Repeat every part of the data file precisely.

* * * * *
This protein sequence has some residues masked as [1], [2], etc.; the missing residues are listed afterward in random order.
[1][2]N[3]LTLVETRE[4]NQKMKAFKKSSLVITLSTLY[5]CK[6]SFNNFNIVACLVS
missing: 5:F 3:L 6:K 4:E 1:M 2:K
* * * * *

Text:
This protein sequence has some residues masked as [1], [2], etc.; the missing residues are listed afterward in random order.
[1][2]N[3]LTLVETRE[4]NQKMKAFKKSSLVITLSTLY[5]CK[6]SFNNFNIVACLVS
missing: 5:F 3:L 6:K 4:E 1:M 2:K